There is only one man who meets the ‘profile’ outlined and that is Joseph. Pharaoh acknowledges that God has revealed everything to Joseph and that Joseph owes his discernment and wisdom to God. That is why he places Joseph over everything he has. Herein is Pharaoh a picture of God Who submits all things to the feet of the Lord Jesus (1 Corinthians 15:27) and calls to honor Him.

Joseph receives his fourth garment (Genesis 41:42). This garment is connected with the public glory that he has as ruler over all that belongs to Pharaoh. In this he is a picture of the Lord Jesus in the glory He has as the King of kings and Lord of lords. That glory radiates from Him when He accepts His public reign over all things in heaven and on earth (Ephesians 1:10).

Verse 45

A Name and a Wife for Joseph

The name given by Pharaoh to Joseph, “Zaphenath-paneah”, means “revealer of mysteries” or “savior of the world”. Pharaoh gives him not only a name, but also a wife. She is a picture of the bride that the Lord Jesus received after His exaltation: the church from the nations.

Verses 46-49

Joseph at Work

When Joseph was seventeen years old, the way down began. Now that he is thirty years old, he has been made viceroy by Pharaoh. The way to glory always goes through suffering. The Lord Jesus is now in glory. The world is still experiencing a time of abundance, as it were, an abundance of grace. Unfortunately the world doesn’t know about it, they don’t realize it.

We do not read that the Egyptians themselves provide a supply. It is Joseph who takes care of this. It is important that we too gather food for our souls in the years of spiritual abundance. We can do this by visiting meetings where the Word is preached and explained and also by personal Bible study. In this way we can fill the treasuries of our hearts and thoughts. This is especially important when we are young. “Remember also your Creator in the days of your youth” (Ecclesiastes 12:1).

Verses 50-52

The Sons of Joseph

In the time of abundance, the two sons of Joseph are born. The meaning of the names is significant. “Manasseh” means “forgetting”, “Ephraim” means “double fertility”. Rejected by his brothers, Joseph is in a position to “forget” all the suffering that is done to him (Job 11:16), while he takes care for others that they bear “much fruit”.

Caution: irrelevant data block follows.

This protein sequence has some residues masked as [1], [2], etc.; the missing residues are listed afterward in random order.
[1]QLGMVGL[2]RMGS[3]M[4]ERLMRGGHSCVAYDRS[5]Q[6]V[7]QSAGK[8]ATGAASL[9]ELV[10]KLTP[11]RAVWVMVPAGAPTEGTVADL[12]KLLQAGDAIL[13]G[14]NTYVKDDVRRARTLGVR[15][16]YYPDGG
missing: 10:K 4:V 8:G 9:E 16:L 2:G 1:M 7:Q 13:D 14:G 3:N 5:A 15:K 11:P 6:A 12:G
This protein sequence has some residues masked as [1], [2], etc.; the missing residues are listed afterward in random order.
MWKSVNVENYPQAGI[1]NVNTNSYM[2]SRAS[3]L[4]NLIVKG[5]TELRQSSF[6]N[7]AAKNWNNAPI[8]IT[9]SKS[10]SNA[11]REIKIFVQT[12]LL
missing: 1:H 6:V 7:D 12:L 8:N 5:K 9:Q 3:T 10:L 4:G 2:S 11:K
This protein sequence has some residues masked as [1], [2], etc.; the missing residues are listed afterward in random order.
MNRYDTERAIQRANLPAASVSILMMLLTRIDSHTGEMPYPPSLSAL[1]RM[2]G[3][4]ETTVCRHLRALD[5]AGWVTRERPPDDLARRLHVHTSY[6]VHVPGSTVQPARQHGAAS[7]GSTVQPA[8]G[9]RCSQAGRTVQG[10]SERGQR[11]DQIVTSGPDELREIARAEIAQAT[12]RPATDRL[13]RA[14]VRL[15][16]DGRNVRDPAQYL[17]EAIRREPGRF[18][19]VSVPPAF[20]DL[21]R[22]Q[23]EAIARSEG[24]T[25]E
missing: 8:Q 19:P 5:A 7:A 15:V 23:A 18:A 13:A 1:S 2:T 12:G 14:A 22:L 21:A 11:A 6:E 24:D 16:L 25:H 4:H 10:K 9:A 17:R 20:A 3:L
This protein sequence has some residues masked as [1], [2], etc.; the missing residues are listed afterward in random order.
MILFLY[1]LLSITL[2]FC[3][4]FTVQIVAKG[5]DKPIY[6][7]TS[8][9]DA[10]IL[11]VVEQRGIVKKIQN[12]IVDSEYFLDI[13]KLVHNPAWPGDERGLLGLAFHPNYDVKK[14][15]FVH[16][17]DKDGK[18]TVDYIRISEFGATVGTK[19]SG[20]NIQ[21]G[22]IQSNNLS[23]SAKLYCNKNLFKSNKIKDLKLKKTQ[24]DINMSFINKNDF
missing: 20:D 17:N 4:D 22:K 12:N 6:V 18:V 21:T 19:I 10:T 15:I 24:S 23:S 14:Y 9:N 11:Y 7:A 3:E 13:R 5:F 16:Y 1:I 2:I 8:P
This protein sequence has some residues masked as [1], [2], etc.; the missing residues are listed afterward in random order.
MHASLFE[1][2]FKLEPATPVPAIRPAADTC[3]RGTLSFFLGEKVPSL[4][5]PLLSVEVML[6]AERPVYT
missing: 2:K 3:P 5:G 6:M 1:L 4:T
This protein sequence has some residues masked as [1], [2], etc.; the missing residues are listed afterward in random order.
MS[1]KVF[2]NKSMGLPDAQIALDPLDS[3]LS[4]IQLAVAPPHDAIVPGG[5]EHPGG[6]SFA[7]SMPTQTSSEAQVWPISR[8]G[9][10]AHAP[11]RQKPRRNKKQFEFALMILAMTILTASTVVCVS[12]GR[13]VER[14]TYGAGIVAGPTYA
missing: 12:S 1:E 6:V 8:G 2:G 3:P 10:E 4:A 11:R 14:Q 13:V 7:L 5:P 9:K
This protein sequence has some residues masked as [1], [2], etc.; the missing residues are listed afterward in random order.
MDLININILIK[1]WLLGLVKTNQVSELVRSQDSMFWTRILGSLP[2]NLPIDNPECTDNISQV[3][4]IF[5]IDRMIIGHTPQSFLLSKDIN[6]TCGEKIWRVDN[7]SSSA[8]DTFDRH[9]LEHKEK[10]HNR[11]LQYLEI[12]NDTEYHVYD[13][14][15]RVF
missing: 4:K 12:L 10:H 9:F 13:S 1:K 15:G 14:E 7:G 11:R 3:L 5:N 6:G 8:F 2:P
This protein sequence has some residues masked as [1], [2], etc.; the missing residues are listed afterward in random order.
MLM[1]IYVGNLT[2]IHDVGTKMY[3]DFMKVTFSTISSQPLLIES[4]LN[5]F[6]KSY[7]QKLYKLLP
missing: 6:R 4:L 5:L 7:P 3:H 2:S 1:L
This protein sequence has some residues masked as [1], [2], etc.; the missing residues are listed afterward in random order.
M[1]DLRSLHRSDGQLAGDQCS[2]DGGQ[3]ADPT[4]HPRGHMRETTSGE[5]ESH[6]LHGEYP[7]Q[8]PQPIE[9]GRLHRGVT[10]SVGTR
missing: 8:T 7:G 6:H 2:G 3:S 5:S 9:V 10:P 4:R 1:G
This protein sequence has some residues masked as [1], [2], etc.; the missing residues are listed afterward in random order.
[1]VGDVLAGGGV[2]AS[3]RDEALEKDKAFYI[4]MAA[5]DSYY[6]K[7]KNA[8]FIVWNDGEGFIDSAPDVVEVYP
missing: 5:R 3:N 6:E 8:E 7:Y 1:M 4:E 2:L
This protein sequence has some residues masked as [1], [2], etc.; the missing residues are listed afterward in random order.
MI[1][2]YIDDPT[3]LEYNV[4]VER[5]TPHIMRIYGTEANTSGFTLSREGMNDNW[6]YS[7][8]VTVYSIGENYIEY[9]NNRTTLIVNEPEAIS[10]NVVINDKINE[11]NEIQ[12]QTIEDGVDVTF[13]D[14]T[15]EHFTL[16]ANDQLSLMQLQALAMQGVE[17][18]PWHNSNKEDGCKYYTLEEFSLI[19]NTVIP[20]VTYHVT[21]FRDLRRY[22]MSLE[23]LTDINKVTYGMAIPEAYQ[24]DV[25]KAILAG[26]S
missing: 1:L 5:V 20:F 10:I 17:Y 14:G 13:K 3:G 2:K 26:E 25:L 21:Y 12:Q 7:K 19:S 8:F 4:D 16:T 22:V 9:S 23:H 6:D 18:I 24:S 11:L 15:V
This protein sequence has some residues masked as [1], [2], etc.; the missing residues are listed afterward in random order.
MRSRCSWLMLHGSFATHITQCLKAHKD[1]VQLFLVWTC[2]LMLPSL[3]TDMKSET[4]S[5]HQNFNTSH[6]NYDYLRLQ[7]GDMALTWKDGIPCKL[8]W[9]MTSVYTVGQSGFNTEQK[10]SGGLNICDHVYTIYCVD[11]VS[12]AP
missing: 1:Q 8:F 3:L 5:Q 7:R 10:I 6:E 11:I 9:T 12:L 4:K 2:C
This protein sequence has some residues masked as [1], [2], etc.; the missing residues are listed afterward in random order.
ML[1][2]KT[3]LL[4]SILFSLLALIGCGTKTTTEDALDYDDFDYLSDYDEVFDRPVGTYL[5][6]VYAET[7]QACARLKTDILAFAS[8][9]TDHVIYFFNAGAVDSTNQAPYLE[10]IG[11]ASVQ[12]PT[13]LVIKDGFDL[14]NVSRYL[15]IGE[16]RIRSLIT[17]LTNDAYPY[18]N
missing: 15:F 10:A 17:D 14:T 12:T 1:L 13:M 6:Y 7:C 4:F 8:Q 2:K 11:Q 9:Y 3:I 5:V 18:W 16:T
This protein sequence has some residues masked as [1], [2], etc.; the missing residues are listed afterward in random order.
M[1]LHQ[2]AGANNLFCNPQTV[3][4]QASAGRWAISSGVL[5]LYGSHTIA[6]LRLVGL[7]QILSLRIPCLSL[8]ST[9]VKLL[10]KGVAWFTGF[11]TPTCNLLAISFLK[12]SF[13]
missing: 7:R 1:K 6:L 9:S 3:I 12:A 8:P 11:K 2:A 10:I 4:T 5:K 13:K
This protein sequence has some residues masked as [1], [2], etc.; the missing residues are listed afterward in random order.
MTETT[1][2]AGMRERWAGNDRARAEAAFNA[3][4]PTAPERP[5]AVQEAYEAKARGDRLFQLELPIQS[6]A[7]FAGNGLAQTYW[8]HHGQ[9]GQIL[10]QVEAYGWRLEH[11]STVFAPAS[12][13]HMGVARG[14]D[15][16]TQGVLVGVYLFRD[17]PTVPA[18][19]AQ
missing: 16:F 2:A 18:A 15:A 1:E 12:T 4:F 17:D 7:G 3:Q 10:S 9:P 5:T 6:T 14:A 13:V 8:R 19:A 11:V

So it is in a way also with the Lord Jesus. Rejected by His earthly people, His brethren, He is now in glory, and has received the church as a bride, by which He can forget the reproach done to Him. From glory He makes sure that those who know Him, who are in connection with Him, bear fruit.

Verses 53-57

The Famine Begins

The years of abundance are coming to an end. The years of famine begin. In that time Joseph deals with Egypt and with his brothers. It is the time which can be compared with “the hour of testing, that [hour] which is about to come upon the whole world, to test those who dwell on the earth” (Revelation 3:10) and upon Israel in particular (Jeremiah 30:7). During the years of abundance, we hear nothing from the brothers. That will happen now.

When hunger begins and the land calls for bread, Pharaoh says: “Go to Joseph; whatever he says to you, you shall do.” This is again a beautiful picture of the gospel. God says to people in need about their sins and calls to him: “Go to Jesus, do whatever He says to you” (cf. John 2:5).

Bibliographical Information
de Koning, Ger. Commentaar op Genesis 41". "Kingcomments on the Whole Bible". https://studylight.org/commentaries/eng/kng/genesis-41.html. 'Stichting Titus' / 'Stichting Uitgeverij Daniël', Zwolle, Nederland. 2021.